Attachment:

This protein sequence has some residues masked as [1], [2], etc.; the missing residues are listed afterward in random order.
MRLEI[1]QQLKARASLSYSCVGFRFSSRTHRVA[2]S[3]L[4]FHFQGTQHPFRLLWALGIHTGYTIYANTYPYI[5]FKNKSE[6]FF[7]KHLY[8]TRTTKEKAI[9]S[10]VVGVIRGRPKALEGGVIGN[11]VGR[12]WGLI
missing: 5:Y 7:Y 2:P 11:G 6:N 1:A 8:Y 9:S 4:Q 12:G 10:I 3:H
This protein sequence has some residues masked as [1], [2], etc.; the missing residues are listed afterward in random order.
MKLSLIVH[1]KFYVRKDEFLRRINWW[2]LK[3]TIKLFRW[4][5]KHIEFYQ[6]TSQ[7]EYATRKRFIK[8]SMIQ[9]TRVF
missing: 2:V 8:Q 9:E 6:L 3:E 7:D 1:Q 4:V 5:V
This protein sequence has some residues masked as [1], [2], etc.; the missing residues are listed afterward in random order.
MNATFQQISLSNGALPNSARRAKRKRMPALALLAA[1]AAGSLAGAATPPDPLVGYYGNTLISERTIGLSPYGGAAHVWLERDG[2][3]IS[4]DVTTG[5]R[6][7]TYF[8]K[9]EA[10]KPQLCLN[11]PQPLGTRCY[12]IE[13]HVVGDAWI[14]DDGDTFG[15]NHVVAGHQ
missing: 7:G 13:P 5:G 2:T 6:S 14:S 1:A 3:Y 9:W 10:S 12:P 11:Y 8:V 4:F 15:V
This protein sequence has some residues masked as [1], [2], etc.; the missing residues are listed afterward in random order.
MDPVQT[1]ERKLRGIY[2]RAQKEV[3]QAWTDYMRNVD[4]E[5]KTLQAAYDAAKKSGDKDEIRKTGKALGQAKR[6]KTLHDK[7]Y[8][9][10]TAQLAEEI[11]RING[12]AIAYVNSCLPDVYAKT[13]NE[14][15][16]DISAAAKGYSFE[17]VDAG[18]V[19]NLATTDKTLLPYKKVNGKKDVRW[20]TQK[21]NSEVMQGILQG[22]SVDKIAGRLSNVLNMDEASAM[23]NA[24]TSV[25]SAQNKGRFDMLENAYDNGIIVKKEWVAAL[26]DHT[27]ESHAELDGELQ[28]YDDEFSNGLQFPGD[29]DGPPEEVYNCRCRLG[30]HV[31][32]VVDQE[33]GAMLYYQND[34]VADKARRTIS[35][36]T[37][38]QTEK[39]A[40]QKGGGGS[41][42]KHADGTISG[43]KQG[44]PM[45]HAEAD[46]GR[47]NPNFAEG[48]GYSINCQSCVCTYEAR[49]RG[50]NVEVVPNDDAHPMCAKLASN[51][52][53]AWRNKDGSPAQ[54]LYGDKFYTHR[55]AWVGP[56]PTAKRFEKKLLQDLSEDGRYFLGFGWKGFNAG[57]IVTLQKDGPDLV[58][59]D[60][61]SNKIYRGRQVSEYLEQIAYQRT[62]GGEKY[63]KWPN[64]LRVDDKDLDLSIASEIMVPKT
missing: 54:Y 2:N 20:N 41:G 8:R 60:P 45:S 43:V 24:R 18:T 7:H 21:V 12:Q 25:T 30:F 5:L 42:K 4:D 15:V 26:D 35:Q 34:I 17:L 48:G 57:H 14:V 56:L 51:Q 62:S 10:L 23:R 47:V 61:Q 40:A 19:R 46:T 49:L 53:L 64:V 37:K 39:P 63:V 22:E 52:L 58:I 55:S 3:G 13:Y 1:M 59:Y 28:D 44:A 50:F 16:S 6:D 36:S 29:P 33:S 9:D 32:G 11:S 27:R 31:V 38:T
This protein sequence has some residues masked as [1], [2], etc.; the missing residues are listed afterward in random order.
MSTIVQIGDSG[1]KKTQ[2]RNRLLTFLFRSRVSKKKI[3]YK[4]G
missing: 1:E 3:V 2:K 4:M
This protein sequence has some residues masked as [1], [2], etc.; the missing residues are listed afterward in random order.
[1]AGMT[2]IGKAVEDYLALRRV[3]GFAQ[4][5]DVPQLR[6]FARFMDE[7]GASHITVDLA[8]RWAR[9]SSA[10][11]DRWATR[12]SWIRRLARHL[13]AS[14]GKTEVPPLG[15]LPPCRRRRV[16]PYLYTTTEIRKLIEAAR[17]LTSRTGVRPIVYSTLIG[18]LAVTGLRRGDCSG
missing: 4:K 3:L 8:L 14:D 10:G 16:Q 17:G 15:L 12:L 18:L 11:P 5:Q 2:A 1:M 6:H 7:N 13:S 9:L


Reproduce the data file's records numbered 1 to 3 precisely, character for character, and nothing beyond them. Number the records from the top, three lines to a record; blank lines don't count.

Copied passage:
This protein sequence has some residues masked as [1], [2], etc.; the missing residues are listed afterward in random order.
MRLEI[1]QQLKARASLSYSCVGFRFSSRTHRVA[2]S[3]L[4]FHFQGTQHPFRLLWALGIHTGYTIYANTYPYI[5]FKNKSE[6]FF[7]KHLY[8]TRTTKEKAI[9]S[10]VVGVIRGRPKALEGGVIGN[11]VGR[12]WGLI
missing: 5:Y 7:Y 2:P 11:G 6:N 1:A 8:Y 9:S 4:Q 12:G 10:I 3:H
This protein sequence has some residues masked as [1], [2], etc.; the missing residues are listed afterward in random order.
MKLSLIVH[1]KFYVRKDEFLRRINWW[2]LK[3]TIKLFRW[4][5]KHIEFYQ[6]TSQ[7]EYATRKRFIK[8]SMIQ[9]TRVF
missing: 2:V 8:Q 9:E 6:L 3:E 7:D 1:Q 4:V 5:V
This protein sequence has some residues masked as [1], [2], etc.; the missing residues are listed afterward in random order.
MNATFQQISLSNGALPNSARRAKRKRMPALALLAA[1]AAGSLAGAATPPDPLVGYYGNTLISERTIGLSPYGGAAHVWLERDG[2][3]IS[4]DVTTG[5]R[6][7]TYF[8]K[9]EA[10]KPQLCLN[11]PQPLGTRCY[12]IE[13]HVVGDAWI[14]DDGDTFG[15]NHVVAGHQ
missing: 7:G 13:P 5:G 2:T 6:S 14:S 1:A 3:Y 9:W 10:S 12:P 11:Y 8:V 4:F 15:V